“We are talking about taking the biggest technology breakthrough of our time and using it to address our greatest national challenge,” Kathleen Sebelius U.S. Department of Health and Human Services said during her keynote presentation at the mHealth Summit in Washington DC this morning. Sebelius envisioned a “remarkable future” where control over a patient’s own health was always within their control. She listed off a number of potential use cases for mobile health, including remote diagnosis of skin conditions using smartphone cameras; scheduling lab tests without a physician or medical office staff “lifting one finger”; working with your doctor to manage your own health every day instead of just once a year, she said.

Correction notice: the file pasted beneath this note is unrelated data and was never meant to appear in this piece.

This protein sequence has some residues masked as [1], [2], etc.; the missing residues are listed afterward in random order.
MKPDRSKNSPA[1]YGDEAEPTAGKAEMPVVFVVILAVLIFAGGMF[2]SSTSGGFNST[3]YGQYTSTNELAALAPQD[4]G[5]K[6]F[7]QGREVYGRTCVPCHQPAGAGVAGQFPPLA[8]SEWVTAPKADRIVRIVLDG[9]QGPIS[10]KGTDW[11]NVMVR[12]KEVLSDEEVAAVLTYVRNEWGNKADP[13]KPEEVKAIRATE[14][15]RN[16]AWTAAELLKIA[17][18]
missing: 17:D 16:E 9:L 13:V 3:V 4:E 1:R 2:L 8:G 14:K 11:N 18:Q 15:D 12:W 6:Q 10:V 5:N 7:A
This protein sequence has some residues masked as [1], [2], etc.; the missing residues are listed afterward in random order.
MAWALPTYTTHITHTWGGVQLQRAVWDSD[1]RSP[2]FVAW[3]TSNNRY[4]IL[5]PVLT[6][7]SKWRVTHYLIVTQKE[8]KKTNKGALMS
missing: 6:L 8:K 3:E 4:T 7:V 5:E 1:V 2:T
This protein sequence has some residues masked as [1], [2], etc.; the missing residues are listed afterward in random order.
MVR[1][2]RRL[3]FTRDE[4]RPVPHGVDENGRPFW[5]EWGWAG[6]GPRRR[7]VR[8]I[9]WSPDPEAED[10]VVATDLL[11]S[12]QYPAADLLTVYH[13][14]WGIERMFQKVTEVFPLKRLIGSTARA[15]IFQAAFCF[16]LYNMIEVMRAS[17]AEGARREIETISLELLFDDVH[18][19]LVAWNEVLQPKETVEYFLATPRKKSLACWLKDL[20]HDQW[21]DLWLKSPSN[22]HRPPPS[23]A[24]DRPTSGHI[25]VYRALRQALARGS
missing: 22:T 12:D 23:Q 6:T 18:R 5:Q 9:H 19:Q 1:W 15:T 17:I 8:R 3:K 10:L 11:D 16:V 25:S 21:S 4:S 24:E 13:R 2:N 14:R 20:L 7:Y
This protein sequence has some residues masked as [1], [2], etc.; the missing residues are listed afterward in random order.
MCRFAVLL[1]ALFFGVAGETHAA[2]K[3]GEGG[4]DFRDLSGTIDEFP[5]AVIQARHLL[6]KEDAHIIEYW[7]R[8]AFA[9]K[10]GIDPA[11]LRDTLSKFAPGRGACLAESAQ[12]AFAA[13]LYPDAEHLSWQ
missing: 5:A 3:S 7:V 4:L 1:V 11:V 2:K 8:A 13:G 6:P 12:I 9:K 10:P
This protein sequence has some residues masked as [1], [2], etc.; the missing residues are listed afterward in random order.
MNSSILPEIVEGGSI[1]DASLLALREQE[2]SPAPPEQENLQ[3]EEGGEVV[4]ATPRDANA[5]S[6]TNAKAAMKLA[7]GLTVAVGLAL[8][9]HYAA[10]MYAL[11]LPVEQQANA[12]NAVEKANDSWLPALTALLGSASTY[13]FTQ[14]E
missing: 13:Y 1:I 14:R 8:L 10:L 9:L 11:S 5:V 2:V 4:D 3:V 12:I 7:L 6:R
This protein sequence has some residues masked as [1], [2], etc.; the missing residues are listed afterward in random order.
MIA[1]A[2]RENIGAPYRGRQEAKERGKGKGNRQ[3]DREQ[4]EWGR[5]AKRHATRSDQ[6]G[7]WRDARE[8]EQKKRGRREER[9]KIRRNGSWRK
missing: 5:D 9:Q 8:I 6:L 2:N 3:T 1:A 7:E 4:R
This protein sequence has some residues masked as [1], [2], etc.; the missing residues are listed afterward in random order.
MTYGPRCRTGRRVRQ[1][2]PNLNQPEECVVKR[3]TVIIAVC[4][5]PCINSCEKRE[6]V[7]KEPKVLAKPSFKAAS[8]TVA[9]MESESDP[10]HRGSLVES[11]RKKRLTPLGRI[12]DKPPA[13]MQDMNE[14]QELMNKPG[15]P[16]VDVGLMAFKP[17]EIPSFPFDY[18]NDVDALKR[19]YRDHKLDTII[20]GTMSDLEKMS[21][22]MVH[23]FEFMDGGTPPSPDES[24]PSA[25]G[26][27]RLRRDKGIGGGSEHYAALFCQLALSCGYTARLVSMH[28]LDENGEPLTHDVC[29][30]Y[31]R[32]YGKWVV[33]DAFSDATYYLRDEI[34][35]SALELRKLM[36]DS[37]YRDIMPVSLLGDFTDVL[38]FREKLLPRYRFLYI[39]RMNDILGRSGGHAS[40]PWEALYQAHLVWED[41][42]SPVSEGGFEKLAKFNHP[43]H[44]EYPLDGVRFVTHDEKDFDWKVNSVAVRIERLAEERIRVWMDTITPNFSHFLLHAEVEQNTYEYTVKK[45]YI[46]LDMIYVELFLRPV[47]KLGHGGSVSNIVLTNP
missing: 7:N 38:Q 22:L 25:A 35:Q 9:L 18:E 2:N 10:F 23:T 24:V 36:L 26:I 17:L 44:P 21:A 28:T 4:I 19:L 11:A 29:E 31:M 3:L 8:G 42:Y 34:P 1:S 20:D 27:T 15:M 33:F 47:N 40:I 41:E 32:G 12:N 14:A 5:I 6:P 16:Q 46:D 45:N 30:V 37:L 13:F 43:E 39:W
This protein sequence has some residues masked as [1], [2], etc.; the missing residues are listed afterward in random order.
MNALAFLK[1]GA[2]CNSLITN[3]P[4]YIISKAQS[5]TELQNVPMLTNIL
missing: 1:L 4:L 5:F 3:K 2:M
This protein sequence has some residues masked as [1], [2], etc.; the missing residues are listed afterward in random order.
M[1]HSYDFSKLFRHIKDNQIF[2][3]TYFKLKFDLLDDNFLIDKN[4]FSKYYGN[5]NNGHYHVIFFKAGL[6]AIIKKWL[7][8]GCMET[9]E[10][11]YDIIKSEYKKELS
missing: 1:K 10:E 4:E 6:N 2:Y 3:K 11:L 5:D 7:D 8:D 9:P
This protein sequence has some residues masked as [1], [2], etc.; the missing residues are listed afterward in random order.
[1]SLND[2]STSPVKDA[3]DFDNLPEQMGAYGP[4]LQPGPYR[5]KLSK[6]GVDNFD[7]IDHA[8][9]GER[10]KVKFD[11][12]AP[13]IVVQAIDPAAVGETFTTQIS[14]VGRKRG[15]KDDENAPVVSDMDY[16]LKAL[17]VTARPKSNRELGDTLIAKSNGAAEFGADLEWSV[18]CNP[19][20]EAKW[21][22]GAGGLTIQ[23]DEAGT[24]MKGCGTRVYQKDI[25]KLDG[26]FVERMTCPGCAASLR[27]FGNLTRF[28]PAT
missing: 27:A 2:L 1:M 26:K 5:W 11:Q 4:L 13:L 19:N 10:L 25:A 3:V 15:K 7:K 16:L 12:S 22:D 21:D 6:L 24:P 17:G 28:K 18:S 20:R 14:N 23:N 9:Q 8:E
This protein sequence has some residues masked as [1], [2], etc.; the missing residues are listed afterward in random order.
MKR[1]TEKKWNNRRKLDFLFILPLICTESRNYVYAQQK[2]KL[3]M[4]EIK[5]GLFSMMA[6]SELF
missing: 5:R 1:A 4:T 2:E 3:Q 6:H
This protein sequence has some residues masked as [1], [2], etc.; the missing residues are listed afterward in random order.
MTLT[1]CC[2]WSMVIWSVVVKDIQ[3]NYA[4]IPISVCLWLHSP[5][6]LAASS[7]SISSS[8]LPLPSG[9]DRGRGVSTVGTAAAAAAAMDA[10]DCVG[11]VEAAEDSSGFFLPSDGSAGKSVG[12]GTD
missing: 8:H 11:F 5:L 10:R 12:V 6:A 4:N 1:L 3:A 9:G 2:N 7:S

Sebelius said that few industries have grown as quickly as mobile health has in the past two years since the first mHealth Summit in 2009, which Sebelius also keynoted. Sebelius noted the rapid growth of smartphones – more than half of all phones sold in the US this past year were smartphones – and that we are “increasingly” using our phones to track and manage our health.
Recent survey data published by Pew might throw a little cold water on that last statement: Pew found statistically insignificant growth for health app adoption among those surveyed for its 2010 and 2011 reports.
Sebelius also noted that there are “nearly 12,000 apps related to health” currently available in app store, and that’s a number “that is probably going up as I speak this morning,” she said. (This is true – dozens of health-related apps launch each week.)
Mobile technology has improved the consumer experience for almost every part of our lives, Sebelius noted, but healthcare has been until recently a notable exception. Sebelius said that healthcare has “stubbornly held on” to its old ways while other service industries like banking have embraced mobile. Keep reading>>